31. bnielson on January 8, 2008 at 3:06 pm

    Wow, my head is spinning.

    Stephen, I really do see your point that the Book of Mormon makes claims that at least in theory could be proven or disproven. Thus Mormonism hangs on the possibility of a proof or disproof. But wouldn’t that be techincally true for the resurrection as well? We recently had the Jesus Family Tomb attempt to prove that Jesus’ body was in fact buried.

    I think where I’m disagreeing with you is two fold: a) I don’t see much chance of there ever being a disproof of either, but who knows, b) I don’t believe the fact that there is not a lot of evidence by modern standards means much because it fails to disprove it.

    However, yes, you are right that in theory there might be a way to disprove the Book of Mormon. But likewise there might be a way to disprove the resurrection. Perhaps what you are getting at is that you think a disproof of the Book of Mormon is more likely because it wasn’t a “special event” but instead history? (This seems to be what you are saying)

    If so, I see what you are saying, I’m just disagreeing.

  32. bnielson on January 8, 2008 at 3:08 pm

    Adam is way better at this than I am. I’ll let him finish what I’m saying in carefully crafted academic language. :)

  33. Stephen Frug on January 8, 2008 at 3:19 pm

    Adam:

    If historical epistemology is solely concerned with “broad, historical” claims versus claims of one-time events, to the exclusion of considerations about historical continuity, than historical epistemology is an ass. Here’s betting it isn’t.

    That’s not what I said. What I said was that the epistemic grounds were different. People are still arguing over whether or not the Rosenbergs were spies for the Soviet Union (as they were accused of and executed for). They are arguing over it, not simply excluding it. But no one could possibly argue that the Soviet Union did not exist.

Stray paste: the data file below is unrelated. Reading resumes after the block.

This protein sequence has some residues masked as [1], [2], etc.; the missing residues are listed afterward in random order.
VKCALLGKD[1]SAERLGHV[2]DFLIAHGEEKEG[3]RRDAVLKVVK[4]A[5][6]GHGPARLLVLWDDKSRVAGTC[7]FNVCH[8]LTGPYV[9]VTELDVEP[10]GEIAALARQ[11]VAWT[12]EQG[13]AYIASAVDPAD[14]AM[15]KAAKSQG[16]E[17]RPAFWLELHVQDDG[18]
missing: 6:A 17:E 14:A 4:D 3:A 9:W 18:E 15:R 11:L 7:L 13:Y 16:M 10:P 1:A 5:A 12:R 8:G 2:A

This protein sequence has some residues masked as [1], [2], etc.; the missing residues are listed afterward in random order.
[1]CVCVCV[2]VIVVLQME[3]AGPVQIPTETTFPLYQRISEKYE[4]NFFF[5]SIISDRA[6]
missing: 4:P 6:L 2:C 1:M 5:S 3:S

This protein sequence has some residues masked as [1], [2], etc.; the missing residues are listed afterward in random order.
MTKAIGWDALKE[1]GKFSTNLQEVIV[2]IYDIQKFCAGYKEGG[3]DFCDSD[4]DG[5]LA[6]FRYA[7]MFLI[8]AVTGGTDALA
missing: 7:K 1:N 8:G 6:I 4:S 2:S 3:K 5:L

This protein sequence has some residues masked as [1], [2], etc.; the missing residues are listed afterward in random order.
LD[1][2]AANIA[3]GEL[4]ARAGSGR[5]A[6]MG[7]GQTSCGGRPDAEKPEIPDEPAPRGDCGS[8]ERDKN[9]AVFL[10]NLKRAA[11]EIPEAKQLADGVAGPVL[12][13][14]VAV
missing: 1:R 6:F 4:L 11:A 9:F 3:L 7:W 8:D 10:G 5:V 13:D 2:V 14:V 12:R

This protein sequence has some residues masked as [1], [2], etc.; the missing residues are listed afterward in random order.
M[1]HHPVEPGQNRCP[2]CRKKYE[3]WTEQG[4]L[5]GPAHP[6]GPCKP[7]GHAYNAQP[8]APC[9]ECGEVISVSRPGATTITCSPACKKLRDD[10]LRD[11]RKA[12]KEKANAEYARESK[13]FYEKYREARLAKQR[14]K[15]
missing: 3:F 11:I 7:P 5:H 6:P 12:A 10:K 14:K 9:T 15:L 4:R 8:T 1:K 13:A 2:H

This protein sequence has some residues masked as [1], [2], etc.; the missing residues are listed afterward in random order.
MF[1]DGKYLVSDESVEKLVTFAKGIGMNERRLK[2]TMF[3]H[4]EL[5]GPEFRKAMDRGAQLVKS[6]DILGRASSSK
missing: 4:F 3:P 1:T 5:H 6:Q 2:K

As for “historical continuity”, it’s not a standard term, as used in that sense. We look at the evidence we have, consider its nature, its provenance, etc. The type and amount of evidence varies radically in different types of questions and periods.

    Bneilsen:

    ….Perhaps what you are getting at is that you think a disproof of the Book of Mormon is more likely because it wasn’t a “special event” but instead history?

    That’s close enough, yeah. Although, again, I am trying very hard not to claim that it’s more likely to be disproven — I want to respect community standards here! — but simply to say that, either way, it is more provable or disprovable. Hence my focus on epistemic standards.

    And I will refrain from commenting on the rest of your comment (esp. paragraph 2 of comment 31) since it would force me into areas that are — as I understand the comment policy — inappropriate here. If you want to take it to email, or argue in comments on my blog, I’ll be happy to get into it.

    All:

    …If I disappear from the conversation here for a while, it’s not because I haven’t enjoyed it, nor because I’m trying to duck out of it, but because I have to go, y’know, work and run errands and stuff. (Up until this point I’ve been replying as fast as I can type, more or less). I’ll try to check back in tonight.

    Thank you all for your hospitality, and your conversation.